Amongst the charges against him was that he had banished Titus from Rome on account of his speaking difficulties and made him work as a labourer. Upon hearing of these accusations against his father, Titus went to the home of the tribune Marcus Pomponius, where he was expected by the latter to provide further charges and was thus promptly admitted. However, once they were alone, he drew his hidden knife and threatened to stab the tribune unless he made a public oath not to hold an assembly to accuse Lucius Manlius, which Pomponius agreed to and duly performed. Titus Manlius' reputation grew on account of his filially pious actions, which helped him to be elected as a military tribune in the year. In 361 BC, Titus Manlius fought in the army of Titus Quinctius Poenus against the Gauls; when a Gaul of enormous size and strength challenged the Romans to single combat, Manlius accepted the challenge with the approval of Poenus after the rest of the army had held back from responding for a long period of time.
Despite being physically inferior, he killed the Gaul with blows to the belly and groin, after which he stripped the corpse of a torc and placed it around his own neck. From this, he gained the agnomen Torquatus, a title, passed down to his descendants. In 353 BC, he was named dictator and prepared to attack Caere, but they responded by sending envoys and were granted peace; the campaign was directed towards the Falisci, but the Roman army found on arrival that the Falisci had disappeared. They spared the cities before returning to Rome, he was appointed dictator again in 348 BC to oversee elections. A year he was elected to his first consulship, his second consulship came in 345 BC. In 340 BC, when Manlius was consul for the third time, Rome had leadership over the Latin League, it received a delegation from member states headed by Lucius Annius, demanding coequal status in Roman government, such as a place in the senate and a consulship, but Manlius, appealing to Jupiter, refused them. Roundly abusing the Roman Jupiter, Annius fell down the steps of senseless.
Manlius said. The Latin embassy required an escort of magistrates to leave Rome unmolested. Rome realigned itself with the Samnites against the Latins. During the conduct of the war and his co-consul, Publius Decius Mus, decided that the old military discipline would be reinstated, no man was allowed to leave his post, under penalty of death. Manlius's son, seeing an opportunity for glory, forgot this stricture, left his post with his friends, defeated several Latin skirmishers in battle. Having the spoils brought to him, the father cried out in a loud voice and called the legion to assemble. Berating his son, he handed him over for execution to the horror of all his men. Thus, "Manlian discipline."After Decius Mus sacrificed himself to achieve victory at the battle of Vesuvius, Manlius was able to crush the Latin allies and pursue them into Campania. He defeated them again at Trifanum, bringing the war to an end, returned to Rome, he was unable on account of ill health to conduct a further campaign against the Antiates and appointed Lucius Papirius Crassus as dictator to fulfil this role instead.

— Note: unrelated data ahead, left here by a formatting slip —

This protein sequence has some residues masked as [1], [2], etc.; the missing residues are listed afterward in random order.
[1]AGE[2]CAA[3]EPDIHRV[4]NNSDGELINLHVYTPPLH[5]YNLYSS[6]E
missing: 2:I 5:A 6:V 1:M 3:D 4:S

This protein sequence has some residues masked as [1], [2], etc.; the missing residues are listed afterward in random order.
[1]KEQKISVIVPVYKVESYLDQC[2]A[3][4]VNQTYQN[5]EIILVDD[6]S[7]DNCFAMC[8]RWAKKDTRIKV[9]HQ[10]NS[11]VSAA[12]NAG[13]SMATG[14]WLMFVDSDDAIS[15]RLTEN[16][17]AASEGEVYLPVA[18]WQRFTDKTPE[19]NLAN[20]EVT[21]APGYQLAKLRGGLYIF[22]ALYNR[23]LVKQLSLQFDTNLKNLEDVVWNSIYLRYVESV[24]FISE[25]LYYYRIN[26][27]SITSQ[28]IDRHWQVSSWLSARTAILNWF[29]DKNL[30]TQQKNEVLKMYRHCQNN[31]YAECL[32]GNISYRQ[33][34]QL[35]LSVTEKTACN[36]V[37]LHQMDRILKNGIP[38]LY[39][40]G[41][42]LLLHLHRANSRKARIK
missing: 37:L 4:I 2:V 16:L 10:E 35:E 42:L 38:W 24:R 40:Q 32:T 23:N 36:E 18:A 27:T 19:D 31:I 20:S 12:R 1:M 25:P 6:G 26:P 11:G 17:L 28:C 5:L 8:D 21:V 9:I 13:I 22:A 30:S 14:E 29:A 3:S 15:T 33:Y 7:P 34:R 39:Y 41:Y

Sacrifice to the state was one of the favourite themes of French Neoclassical painters at the end of the 18th century and during the French Revolution. The story of Torquatus' execution of his son was logically used by several of them. Stemma taken from Münzer until "A. Manlius Torquatus, d. 208", Mitchell, with corrections. All dates are BC. Manlia Titus Livius, History of Rome. Valerius Maximus, Factorum ac Dictorum Memorabilium. T. Robert S. Broughton, The Magistrates of the Roman Republic, American Philological Association, 1952–1986. Michael Crawford, Roman Republican Coinage, Cambridge University Press, 1974–2001. Jane F. Mitchell, "The Torquati", in Historia: Zeitschrift für Alte Geschichte, vol. 15, part 1, pp. 23–31. Friedrich Münzer, Roman Aristocratic Parties and Families, translated by Thérèse Ridley, Johns Hopkins University Press, 1999. August Pauly, Georg Wissowa, et alii, Realencyclopädie der Classischen Altertumswissenschaft, J. B. Metzler, Stuttgart. Robert Rosenblum, Transformations in Late Eighteenth Century Art, Princeton University Press, 1967.